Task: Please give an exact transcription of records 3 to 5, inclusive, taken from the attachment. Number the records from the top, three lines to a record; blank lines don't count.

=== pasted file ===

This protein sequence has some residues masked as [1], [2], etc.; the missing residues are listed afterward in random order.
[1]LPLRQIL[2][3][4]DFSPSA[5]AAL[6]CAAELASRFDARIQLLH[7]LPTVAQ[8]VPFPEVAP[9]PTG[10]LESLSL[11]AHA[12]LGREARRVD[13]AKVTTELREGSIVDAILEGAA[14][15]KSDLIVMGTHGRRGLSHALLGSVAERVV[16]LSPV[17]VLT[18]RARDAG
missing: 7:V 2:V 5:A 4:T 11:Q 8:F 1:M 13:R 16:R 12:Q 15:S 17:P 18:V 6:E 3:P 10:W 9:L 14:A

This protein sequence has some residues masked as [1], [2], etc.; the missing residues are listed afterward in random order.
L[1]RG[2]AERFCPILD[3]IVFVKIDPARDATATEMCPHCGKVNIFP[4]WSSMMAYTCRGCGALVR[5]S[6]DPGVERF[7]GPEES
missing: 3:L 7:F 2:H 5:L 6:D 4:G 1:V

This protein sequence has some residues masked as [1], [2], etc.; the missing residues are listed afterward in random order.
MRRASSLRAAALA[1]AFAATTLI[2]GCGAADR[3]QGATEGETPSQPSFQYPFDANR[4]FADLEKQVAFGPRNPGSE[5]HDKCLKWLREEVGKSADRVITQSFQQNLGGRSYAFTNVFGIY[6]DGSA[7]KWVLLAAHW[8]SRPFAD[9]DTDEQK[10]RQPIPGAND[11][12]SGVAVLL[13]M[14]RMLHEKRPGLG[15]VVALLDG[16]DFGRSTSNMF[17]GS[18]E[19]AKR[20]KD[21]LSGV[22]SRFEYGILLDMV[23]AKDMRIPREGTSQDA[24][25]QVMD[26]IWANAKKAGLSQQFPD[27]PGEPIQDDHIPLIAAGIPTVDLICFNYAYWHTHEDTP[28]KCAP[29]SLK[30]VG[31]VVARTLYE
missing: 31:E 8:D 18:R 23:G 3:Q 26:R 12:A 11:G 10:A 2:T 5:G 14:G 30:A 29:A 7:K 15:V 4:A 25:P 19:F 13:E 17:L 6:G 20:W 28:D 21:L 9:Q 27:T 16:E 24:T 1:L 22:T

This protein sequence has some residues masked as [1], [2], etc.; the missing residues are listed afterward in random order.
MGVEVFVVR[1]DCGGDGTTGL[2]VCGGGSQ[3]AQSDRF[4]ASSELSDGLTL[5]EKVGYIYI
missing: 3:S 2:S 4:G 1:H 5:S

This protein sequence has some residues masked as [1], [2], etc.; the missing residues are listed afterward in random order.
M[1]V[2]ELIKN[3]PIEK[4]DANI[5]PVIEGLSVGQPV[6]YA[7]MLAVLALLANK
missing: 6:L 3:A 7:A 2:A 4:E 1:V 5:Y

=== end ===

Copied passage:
This protein sequence has some residues masked as [1], [2], etc.; the missing residues are listed afterward in random order.
MRRASSLRAAALA[1]AFAATTLI[2]GCGAADR[3]QGATEGETPSQPSFQYPFDANR[4]FADLEKQVAFGPRNPGSE[5]HDKCLKWLREEVGKSADRVITQSFQQNLGGRSYAFTNVFGIY[6]DGSA[7]KWVLLAAHW[8]SRPFAD[9]DTDEQK[10]RQPIPGAND[11][12]SGVAVLL[13]M[14]RMLHEKRPGLG[15]VVALLDG[16]DFGRSTSNMF[17]GS[18]E[19]AKR[20]KD[21]LSGV[22]SRFEYGILLDMV[23]AKDMRIPREGTSQDA[24][25]QVMD[26]IWANAKKAGLSQQFPD[27]PGEPIQDDHIPLIAAGIPTVDLICFNYAYWHTHEDTP[28]KCAP[29]SLK[30]VG[31]VVARTLYE
missing: 31:E 8:D 18:R 23:G 3:Q 26:R 12:A 11:G 10:A 2:T 5:G 14:G 30:A 29:A 7:K 15:V 4:A 25:P 19:F 13:E 17:L 6:G 20:W 28:D 21:L 9:Q 27:T 16:E 24:T 1:L 22:T

This protein sequence has some residues masked as [1], [2], etc.; the missing residues are listed afterward in random order.
MGVEVFVVR[1]DCGGDGTTGL[2]VCGGGSQ[3]AQSDRF[4]ASSELSDGLTL[5]EKVGYIYI
missing: 3:S 2:S 4:G 1:H 5:S

This protein sequence has some residues masked as [1], [2], etc.; the missing residues are listed afterward in random order.
M[1]V[2]ELIKN[3]PIEK[4]DANI[5]PVIEGLSVGQPV[6]YA[7]MLAVLALLANK
missing: 6:L 3:A 7:A 2:A 4:E 1:V 5:Y